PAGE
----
Tuesday, November 12, 2013

BRRRR.....Baby It's Cold Outside!

When I stepped out the door this morning at 5:10 it was a nice and breezy 55.  By the time I left for work at 7:30 it was a cool 45 and the temps just keep dropping – 37 by the time we start out workout tonight at 6:30.  And if this wind keeps up we’ll be slathering on the Chapstick like it’s our job.

Mother Nature certainly wasn’t messing around when she ordered this cold front….And while I don’t necessarily consider what we are going to be experiencing “extreme cold” some of you native Arkansans and southerners may.

My standard rule of thumb is:  Dress like it’s 20 degrees warmer that it is.  If it’s 35 out, I ask myself, “What would I wear to be comfortable in 55 degree weather?” and go from there.  Not scientific, but it’s a piece of advice I read when the outdoors first became my gym and it’s really stuck with me. 

So, I got to thinking about today’s post and how important it is to have the right approach and gear to wear in the cold temps.  I decided that, while I will not get any points for creativity, it would probably be best to share the guidelines from one of my favorite websites, Ultimate Bootcamp

While there are no definitive standards for when it is considered “too cold for outdoor exercise” (just think about the marathoners in the North and South Poles at -40 or -50 degrees!), the following precautions will also help to make your workout even more enjoyable:

1. Dress in Layered Clothing. Several thin layers are warmer than one heavy layer. Layers are also easier to add or remove and thus, better regulate your core temperature. The goal is to keep the body warm and minimize shivering.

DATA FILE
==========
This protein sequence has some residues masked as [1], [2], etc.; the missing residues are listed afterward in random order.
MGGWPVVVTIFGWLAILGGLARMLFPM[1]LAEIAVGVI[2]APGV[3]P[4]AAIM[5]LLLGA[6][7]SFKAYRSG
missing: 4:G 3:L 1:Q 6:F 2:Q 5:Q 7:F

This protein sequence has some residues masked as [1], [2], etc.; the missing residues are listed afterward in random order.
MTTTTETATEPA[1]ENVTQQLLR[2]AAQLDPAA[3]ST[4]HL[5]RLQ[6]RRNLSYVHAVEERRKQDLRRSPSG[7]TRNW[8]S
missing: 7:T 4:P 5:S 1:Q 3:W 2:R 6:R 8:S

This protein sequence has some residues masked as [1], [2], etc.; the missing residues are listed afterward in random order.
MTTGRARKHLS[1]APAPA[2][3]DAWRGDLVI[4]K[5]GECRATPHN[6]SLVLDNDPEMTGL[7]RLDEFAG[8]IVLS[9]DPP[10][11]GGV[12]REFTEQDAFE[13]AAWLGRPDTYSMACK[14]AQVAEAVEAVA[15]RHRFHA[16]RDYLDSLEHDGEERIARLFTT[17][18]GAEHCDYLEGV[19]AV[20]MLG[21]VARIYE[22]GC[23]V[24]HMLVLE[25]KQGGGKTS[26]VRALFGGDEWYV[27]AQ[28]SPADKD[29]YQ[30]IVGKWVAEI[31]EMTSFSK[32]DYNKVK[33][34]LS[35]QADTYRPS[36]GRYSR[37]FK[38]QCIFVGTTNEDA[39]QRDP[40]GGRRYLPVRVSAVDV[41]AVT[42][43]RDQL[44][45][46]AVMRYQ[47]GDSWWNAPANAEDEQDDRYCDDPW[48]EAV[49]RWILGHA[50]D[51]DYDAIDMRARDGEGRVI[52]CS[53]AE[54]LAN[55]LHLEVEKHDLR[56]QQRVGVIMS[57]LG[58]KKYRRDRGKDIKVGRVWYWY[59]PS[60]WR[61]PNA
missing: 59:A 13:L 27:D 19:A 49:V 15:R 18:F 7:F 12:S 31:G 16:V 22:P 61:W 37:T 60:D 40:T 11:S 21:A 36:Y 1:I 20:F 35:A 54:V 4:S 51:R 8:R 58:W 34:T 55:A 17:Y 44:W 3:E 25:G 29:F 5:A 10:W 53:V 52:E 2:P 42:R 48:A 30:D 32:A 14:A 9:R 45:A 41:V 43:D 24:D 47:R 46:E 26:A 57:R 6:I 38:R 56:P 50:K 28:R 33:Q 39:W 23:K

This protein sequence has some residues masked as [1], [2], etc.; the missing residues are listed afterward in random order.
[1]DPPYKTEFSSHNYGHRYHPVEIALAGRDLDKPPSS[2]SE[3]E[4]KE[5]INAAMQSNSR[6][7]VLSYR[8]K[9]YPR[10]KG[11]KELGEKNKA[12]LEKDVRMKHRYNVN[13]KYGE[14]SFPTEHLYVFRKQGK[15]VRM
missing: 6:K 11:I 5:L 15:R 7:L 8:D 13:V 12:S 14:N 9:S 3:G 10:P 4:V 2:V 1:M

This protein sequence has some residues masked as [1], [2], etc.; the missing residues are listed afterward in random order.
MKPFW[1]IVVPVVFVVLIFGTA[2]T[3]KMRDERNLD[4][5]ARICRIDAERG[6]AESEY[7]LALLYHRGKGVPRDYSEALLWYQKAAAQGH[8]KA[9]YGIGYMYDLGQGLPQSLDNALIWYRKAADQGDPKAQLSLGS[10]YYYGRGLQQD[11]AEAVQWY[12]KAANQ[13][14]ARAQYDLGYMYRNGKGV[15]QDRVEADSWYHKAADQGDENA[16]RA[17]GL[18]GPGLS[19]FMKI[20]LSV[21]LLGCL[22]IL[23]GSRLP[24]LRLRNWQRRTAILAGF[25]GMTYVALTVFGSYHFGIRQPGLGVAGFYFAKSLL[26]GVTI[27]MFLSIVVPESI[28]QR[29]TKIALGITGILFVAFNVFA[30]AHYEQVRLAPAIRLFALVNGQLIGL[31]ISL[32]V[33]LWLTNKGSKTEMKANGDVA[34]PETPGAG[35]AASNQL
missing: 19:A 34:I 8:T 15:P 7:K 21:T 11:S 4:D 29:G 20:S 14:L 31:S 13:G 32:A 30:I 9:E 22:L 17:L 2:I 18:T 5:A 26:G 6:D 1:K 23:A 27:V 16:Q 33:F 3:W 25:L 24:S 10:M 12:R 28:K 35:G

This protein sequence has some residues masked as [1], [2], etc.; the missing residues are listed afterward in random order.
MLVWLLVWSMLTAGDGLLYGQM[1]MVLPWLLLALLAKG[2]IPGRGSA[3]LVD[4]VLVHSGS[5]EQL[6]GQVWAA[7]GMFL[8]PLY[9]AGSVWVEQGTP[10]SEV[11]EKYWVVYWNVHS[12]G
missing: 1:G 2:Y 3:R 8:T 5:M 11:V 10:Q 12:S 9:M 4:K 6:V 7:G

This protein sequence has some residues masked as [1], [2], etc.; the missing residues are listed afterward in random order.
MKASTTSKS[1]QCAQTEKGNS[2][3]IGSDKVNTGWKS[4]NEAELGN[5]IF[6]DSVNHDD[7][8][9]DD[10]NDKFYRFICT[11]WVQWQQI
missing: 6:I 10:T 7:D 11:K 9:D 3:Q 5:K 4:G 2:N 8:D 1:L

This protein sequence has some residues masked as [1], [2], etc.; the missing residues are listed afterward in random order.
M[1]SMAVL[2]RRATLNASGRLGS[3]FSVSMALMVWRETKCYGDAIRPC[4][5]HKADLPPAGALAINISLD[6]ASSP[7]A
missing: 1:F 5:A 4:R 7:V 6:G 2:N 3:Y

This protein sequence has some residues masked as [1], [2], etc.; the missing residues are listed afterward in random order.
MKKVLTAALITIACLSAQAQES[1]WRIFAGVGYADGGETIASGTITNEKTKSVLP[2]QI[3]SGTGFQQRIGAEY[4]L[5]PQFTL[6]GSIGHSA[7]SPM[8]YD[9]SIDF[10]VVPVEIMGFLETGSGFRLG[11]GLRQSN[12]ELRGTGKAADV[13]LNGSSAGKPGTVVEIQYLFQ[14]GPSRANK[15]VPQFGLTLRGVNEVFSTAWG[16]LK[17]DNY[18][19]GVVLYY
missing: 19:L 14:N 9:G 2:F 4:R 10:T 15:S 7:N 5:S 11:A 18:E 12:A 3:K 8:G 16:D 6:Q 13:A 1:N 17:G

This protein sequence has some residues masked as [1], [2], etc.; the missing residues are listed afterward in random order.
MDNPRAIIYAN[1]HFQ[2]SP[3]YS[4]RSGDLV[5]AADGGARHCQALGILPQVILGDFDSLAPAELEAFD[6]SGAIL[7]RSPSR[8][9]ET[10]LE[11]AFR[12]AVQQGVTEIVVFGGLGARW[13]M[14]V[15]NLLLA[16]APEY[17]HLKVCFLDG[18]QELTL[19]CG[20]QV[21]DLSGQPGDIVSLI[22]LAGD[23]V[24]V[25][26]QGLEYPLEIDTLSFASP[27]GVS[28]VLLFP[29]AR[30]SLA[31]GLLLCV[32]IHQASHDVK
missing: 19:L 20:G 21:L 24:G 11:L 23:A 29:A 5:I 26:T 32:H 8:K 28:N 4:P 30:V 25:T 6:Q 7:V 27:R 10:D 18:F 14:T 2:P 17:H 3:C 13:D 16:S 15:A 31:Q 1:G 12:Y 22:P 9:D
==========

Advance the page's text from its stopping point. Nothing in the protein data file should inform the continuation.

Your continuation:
2. Cover your Head. Your head should be covered while exercising in the cold, because heat loss from the head and neck may be as much as 50 percent of the total heat being lost by your body.

3. Cover your Mouth. To warm the air before you breathe it, use a scarf or mask. Do this especially if breathing cold air causes angina (chest pain) or you are prone to upper respiratory problems.  

4. Stay Dry. Wet, damp clothing, whether from perspiration or precipitation, significantly increases body-heat loss. Those same moisture-wicking clothing you used in the summer make a great base layer in the winter.

5. Keep your Feet Dry. Use a fabric that will wick perspiration away from the skin. Polypropylene, wool or other fabrics that wick moisture away from the skin and retain insulating properties keep the body warm when wet.

6. Stay HydratedDehydration affects your body's ability to regulate body heat and increases the risk of frostbite. Fluids, especially water, are as important in cold weather as in the heat. Avoid consuming alcohol or beverages containing caffeine, because these items are dehydrating. 

7. Avoid Alcohol. Alcohol dilates blood vessels and increases heat loss so the odds of experiencing a hypothermic event increase. Alcohol can also impair judgment to the extent that you may not make the best or brightest decisions in a cold weather emergency. It's best to leave the alcohol behind when you head out into the cold.
8. Know your Limits. Everyone has their own idea of the perfect exercising weather.  You might love the summer heat that makes you sweat like you're in a sauna. Your friend might still be wearing shorts when it's 35 degrees outside.  When in doubt, do what's best for your body. That way, you can be sure to focus on the exercises, not the weather.

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